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Case study space syntax

space syntax Case study Sharjah city in UAE

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Case study space syntax

  1. 1. HISTORIC CITY CENTERS UNDER THREAT: THE CASE OF SHARJAH, UAE SPACE SYNTAX
  2. 2. UNESCO selected the Emirate of Sharjah as the cultural capital of the Arab World.  Sharjah’s historic center PROBLEMS  traffic congestion  environmental degradation  unattractive for visitors and inhabitants. TO  reverse any further degradation of the historic city center  achieve economic and social gains  conserve the environment  preserve the cultural heritage. THE CHALLENGE  revitalizing historic Sharjah by Identifying ….understanding ….providing solutions to problems that have emerged through its recent rapid growth. The main goal is Put future development strategy urban design guidelines for revitalizing the historic core.
  3. 3.  Space Syntax is used AS a diagnostic tool TO understand how the history and evolution of the city’s structure after modernization had led to patterns of density land use socio-economic settlement.
  4. 4. ARIAL VIEW OF SHARJAH HISTORICAL CORE
  5. 5.  historic urban development thus has shared three main characteristics with other port cities of the Gulf. 1. it naturally fit in and was open to a body of water. 2. it was protected from the desert edge by a wall and a fort. 3. it maintained a diverse and multi-functional life connected to the Waterfront. 1976 air view air view 1994
  6. 6. METHODOLOGY  The methodology included analyses at two different scales 1- city scale spatial analysis segment map for the entire city by space syntax. integration and choice values to see how the study area of the historic center of the town is related to the city in general 2- local scale. consisting of the spatial examination of historic core of the city pedestrian and vehicular movement. We will study it on 2 levels City scale segment analysis of Sharjah: Global integration, rN…… and local integration r500 Global choice, rN ………..and local choice r500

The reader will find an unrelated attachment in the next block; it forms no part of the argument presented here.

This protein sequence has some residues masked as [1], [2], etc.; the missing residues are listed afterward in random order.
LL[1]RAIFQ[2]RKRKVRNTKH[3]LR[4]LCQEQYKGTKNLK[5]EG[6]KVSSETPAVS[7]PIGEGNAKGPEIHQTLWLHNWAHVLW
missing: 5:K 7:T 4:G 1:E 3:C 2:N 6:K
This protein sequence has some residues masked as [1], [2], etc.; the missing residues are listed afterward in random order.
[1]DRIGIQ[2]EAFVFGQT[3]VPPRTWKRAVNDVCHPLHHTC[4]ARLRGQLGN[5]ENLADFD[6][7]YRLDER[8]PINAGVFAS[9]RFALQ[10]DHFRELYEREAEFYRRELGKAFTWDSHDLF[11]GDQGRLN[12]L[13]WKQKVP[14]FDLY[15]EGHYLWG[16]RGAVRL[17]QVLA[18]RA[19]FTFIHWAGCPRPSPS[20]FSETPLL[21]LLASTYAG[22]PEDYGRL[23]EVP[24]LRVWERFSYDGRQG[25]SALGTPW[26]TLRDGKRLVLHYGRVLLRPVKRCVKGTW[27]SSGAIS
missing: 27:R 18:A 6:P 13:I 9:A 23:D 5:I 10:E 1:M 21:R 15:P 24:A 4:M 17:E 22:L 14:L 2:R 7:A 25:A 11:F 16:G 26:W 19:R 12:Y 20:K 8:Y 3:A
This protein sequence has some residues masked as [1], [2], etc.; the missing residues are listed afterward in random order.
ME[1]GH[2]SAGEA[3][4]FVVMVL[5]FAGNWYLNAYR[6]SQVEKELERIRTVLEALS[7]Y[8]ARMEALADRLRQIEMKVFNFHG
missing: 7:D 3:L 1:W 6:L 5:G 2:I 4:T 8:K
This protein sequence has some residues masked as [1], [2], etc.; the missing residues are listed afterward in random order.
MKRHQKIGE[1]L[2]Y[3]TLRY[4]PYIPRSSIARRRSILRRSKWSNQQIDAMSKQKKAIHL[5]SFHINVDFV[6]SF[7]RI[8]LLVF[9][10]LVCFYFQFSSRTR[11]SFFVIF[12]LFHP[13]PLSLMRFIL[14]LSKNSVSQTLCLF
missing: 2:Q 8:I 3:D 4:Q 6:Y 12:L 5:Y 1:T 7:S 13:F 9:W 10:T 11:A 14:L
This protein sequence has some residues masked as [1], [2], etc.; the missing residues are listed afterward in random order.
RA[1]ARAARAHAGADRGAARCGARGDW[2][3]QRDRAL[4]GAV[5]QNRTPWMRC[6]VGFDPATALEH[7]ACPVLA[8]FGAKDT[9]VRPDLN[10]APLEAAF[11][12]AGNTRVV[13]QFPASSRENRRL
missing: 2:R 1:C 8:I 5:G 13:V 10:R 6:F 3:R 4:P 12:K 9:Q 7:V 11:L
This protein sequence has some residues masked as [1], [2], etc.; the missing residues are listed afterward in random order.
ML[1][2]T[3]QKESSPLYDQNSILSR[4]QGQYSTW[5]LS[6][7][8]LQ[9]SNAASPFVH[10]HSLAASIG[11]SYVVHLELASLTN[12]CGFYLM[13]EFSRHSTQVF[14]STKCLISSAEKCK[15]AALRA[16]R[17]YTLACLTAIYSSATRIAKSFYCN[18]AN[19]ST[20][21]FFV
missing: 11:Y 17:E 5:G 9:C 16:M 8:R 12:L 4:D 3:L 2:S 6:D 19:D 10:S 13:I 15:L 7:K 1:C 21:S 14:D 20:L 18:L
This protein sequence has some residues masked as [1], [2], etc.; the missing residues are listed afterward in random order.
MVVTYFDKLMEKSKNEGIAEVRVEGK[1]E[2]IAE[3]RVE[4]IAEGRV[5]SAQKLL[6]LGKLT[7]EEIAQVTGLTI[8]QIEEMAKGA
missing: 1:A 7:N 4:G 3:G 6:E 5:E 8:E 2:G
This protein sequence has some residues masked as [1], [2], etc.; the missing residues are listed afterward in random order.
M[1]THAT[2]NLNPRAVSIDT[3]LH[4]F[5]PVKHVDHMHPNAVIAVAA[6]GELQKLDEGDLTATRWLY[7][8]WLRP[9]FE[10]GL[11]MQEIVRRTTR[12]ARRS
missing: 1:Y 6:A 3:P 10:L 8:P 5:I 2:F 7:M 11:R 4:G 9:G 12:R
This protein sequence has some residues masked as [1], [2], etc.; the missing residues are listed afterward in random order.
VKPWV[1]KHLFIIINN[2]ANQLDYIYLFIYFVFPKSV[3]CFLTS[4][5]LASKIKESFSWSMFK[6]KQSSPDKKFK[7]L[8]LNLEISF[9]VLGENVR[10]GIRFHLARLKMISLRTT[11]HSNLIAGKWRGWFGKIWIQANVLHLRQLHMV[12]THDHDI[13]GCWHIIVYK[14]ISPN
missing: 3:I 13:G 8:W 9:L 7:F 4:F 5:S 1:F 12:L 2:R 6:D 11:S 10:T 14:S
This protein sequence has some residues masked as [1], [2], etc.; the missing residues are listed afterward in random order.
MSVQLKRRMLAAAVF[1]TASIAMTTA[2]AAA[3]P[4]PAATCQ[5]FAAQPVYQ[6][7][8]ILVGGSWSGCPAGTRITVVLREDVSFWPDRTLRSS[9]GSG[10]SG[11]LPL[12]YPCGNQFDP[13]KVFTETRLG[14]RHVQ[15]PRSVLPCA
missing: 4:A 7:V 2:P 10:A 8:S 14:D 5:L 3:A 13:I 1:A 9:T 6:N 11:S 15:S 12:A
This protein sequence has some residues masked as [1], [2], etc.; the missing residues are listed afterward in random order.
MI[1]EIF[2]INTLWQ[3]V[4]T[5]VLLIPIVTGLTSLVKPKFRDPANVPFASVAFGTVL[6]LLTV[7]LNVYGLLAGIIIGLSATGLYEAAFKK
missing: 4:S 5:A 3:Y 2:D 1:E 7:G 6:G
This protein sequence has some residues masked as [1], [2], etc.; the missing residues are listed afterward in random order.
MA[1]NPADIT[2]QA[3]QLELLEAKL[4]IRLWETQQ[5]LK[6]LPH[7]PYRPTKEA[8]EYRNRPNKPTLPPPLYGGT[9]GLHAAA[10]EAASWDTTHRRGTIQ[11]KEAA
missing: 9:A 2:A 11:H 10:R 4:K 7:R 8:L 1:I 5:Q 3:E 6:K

7. 7. CITY SCALE SEGMENT ANALYSIS OF SHARJAH: GLOBAL INTEGRATION, RN…… AND LOCAL INTEGRATION R500 GLOBAL CHOICE, RN ………..AND LOCAL CHOICE R500
  8. 8. ANALYSIS AT THE CITY SCALE Spatial analysis of the city of Sharjah Global integration rN local integration, r500 Global choice rN local choice r500
  9. 9. ANALYSIS AT THE CITY SCALE INTEGRATION the roads running parallel to the waterfront and connecting Sharjah with Dubai. the most integrated streets forming a grid pattern Global integration rN edge effect High integrated near the borders of the map and the edges of the city. Because segregated nature of the center streets in the gridal pattern where the residential neighborhoods Created integrated edges
  10. 10.  interesting  inside of each integrated gridal road system, the center where the residential neighborhoods are located, is segregated residential neighborhood HIGH privacy low integration High integration low integration ANALYSIS AT THE CITY SCALE INTEGRATION
  11. 11.  Industrial zone more integrated High integration Medium integration ANALYSIS AT THE CITY SCALE INTEGRATION
  12. 12. THE HISTORICAL ZONE ON LOCAL SCALE IS HIGHLY INTEGRATED
  13. 13. THE HISTORICAL ZONE ON GLOBAL SCALE IS LESS INTEGRATED MORE SEGREGATED
  14. 14. ANALYSIS AT THE CITY SCALE CHOICE Global choice rN local choice r500
  15. 15. ANALYSIS AT THE CITY SCALE CHOICE Global choice rN
  16. 16. ANALYSIS AT THE CITY SCALE CHOICE Global choice rN less sensitive to edge effect The streets that create the gridal system is much more clearly differentiated then the ones within the grid The analysis local choice is similar to the local integration analysis in that the local centers are also highlighted in this map. One more major difference is the higher integration value of the historical core and its surroundings suggesting the potential of this area. The modern developments towards the inlands almost totally lack any local centers, which demonstrates how the modern developments do not follow a similar pattern